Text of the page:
Our Lady of Pompeii Church in New York was founded in 1892 as a national parish to serve Italian-American immigrants who settled in Greenwich Village.
Emilio Segrè, who was awarded the Nobel Prize in Physics in 1959, was among the Italian Jews who emigrated to the United States after Mussolini's regime implemented an anti-semitic legislation.
Italian Cultural and Community Center (Logue House) in the Houston Museum District
A war-time poster
Feast of San Gennaro in New York
President Barack Obama participates in an interview with Jay Leno during a taping of "The Tonight Show with Jay Leno" at the NBC Studios in Burbank, Calif., Oct. 24, 2012.
Italian American Museum of Los Angeles
Sacco and Vanzetti in handcuffs
One of the largest mass lynchings in American history involved eleven Italian immigrants in New Orleans in 1891.
Top ancestry by U.S. county. Dark blue indicates counties where persons of Italian ancestry form a plurality.
Little Italy in Manhattan after Italy won the 2006 FIFA World Cup
Much of Philadelphia's Italian population is in South Philadelphia, and is well known for its Italian Market.
The American and Italian flags in Boston's North End
St. Lucy's Church in Newark
Northside in Syracuse
Feast of the Assumption in Cleveland's Little Italy
Gateway to Ybor City on 7th. Ave near the Nick Nuccio Parkway
Sts. Peter and Paul Church in North Beach, San Francisco

Italian Americans (italoamericani or italo-americani, ) are Americans who have full or partial Italian ancestry.

American ancestry

American westward expansion is idealized in Emanuel Leutze's famous painting Westward the Course of Empire Takes Its Way (1861). The title of the painting, borrowed from a 1726 poem by Bishop Berkeley, was a phrase often quoted in the era of "manifest destiny."
Flag of the Know Nothing or American Party, c. 1850
Map showing areas in red with high concentration of people who self-report as having "American" ancestry in 2000

American ancestry refers to people in the United States who self-identify their ancestral origin or descent as "American," rather than the more common officially recognized racial and ethnic groups that make up the bulk of the American people.

British Americans

UK United States.
British American plurality in light green. (2010)
John Trumbull's famous painting, Declaration of Independence. Most of the Founding Fathers had British ancestors.
Uncle Sam embracing John Bull, while Britannia and Columbia hold hands and sit together in the background (1898).
Founders of Harley-Davidson, from left: William A. Davidson, Walter Davidson, Sr., Arthur Davidson and William S. Harley.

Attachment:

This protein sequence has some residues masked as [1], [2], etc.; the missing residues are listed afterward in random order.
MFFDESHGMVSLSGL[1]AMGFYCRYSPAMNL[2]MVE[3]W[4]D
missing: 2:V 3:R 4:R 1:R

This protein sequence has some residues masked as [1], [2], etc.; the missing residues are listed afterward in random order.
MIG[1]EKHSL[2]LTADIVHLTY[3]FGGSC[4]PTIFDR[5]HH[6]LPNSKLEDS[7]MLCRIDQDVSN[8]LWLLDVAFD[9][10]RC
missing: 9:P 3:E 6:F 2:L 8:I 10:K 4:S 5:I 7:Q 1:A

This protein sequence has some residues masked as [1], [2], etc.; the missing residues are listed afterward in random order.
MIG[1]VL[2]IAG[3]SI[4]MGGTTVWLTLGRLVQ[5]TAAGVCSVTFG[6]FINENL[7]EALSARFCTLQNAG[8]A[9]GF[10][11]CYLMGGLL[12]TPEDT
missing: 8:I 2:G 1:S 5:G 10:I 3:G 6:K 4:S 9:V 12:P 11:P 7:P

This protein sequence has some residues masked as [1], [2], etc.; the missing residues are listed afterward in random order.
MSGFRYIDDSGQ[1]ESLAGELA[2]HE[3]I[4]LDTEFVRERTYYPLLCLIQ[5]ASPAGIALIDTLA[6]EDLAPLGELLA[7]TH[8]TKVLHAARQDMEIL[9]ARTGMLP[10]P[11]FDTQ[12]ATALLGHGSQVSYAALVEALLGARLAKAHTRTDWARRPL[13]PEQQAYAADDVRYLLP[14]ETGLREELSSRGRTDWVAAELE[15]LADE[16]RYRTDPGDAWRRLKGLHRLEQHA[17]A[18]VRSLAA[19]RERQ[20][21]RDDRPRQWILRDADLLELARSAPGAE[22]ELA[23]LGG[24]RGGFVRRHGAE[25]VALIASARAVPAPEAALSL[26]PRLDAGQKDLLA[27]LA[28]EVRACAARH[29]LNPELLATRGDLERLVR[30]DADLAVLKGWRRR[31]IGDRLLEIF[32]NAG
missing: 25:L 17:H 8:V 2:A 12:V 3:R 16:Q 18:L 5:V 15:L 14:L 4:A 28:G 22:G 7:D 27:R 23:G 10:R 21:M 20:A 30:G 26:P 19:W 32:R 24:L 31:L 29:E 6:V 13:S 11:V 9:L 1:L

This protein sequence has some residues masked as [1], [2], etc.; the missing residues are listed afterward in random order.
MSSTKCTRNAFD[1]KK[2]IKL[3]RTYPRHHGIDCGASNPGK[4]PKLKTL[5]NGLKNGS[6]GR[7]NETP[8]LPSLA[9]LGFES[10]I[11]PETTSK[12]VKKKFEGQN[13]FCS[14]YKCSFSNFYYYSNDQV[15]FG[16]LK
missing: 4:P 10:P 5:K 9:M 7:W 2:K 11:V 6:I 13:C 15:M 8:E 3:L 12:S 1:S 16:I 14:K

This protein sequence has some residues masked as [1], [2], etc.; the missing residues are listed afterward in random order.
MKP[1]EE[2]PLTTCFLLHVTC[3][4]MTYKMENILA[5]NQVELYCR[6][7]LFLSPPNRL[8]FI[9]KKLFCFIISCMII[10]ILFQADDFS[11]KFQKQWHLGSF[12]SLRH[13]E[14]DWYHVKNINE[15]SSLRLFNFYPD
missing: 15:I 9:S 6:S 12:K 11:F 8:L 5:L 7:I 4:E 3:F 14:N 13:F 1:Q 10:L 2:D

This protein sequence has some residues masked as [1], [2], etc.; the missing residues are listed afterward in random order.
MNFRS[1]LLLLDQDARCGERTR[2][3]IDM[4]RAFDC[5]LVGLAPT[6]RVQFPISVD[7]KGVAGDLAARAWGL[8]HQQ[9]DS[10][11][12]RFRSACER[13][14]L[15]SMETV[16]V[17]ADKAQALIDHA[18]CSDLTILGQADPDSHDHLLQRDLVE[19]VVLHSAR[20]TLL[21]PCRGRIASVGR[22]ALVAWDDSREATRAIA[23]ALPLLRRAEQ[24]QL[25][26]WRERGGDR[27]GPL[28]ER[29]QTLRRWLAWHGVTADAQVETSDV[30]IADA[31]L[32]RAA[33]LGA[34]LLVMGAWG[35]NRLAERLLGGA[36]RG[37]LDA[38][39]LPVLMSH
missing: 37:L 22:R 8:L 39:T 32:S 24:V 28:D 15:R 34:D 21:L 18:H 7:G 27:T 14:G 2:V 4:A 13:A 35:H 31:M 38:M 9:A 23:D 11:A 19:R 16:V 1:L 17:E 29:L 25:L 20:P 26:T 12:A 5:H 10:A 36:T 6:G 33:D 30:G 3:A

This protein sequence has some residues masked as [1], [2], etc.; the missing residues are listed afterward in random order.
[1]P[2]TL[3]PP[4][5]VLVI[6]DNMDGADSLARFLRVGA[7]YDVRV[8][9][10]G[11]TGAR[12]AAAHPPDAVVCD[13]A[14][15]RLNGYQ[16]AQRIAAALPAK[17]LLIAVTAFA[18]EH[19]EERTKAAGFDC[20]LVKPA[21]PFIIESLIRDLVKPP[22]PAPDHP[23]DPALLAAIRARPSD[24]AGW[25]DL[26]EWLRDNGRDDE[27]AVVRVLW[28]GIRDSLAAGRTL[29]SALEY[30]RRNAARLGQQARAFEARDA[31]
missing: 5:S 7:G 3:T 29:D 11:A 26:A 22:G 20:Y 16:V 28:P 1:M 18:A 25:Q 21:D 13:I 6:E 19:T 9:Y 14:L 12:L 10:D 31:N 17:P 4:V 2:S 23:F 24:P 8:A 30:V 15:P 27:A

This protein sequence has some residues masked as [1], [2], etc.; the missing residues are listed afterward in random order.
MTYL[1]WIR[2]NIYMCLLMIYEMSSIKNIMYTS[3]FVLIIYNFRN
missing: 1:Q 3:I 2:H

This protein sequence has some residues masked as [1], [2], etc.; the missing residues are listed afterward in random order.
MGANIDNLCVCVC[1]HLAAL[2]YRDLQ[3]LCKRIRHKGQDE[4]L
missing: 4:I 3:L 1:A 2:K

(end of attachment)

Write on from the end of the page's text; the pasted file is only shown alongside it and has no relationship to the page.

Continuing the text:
The "Grand Union Flag" which served as the U.S. national flag from 1776 to 1777; the thirteen stripes represent the original Thirteen colonies.

British American usually refers to Americans whose ancestral origin originates wholly or partly in the United Kingdom (England, Scotland, Wales, Northern Ireland, Cornwall, Orkney, and the Isle of Man).

Arab Americans

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The Arab American National Museum in Dearborn, Michigan celebrates the history of Arab Americans.
Paterson, New Jersey has been nicknamed Little Ramallah and contains a neighborhood with the same name, with an Arab American population estimated as high as 20,000 in 2015.
Arab American Festival – Arizona

Arab Americans (عَرَبٌ أَمْرِيكِا or الأمريكيون العرب) are Americans of Arab ancestry.

Immigration to the United States

Immigration has been a major source of population growth and cultural change throughout much of United States history.

Naturalization ceremony at Oakton High School in Fairfax County, Virginia, December 2015.
Immigrants to the United States take the Oath of Allegiance at a naturalization ceremony at the Grand Canyon National Park in Arizona, September 2010.
Population growth rate with and without migration in the U.S.
Immigrants on ocean steamer passing the Statue of Liberty, New York City, 1887
Immigrants arriving at Ellis Island, 1902
Polish immigrants working on the farm, 1909. The welfare system was practically non-existent before the 1930s and the economic pressures on the poor were giving rise to child labor.
Immigrant trunks. Left, from Sweden, late 19th century. Right, from Refugee camp in Thailand, 1993.
Boston Chinatown, Massachusetts, 2008.
Operation Allies Refuge: Afghans being evacuated on a US Air Force Boeing C-17 plane during the Fall of Kabul (2021)
Naturalization ceremony, Salem, Massachusetts, 2007
Little Italy in New York, ca.1900
Crowd at the Philippine Independence Day Parade in New York City
Galveston Immigration Stations
Mexican immigrants march for more rights in Northern California's largest city, San Jose (2006).
Garment factories in Manhattan's Chinatown
A U.S. green card, a document confirming permanent resident status for eligible immigrants, including refugees, political asylum seekers, family-sponsored migrants, employment-based workers and diversity immigrants (DV).
A cartoon in Puck from 1888 attacked businessmen for welcoming large numbers of low-paid immigrants, leaving the American men unemployed.
Maggie and Jiggs from Bringing Up Father (January 7, 1940).
The Statue of Liberty was a common sight to many immigrants who entered the United States through Ellis Island

All Americans, except for Native Americans, can trace their ancestry to immigrants from other nations around the world.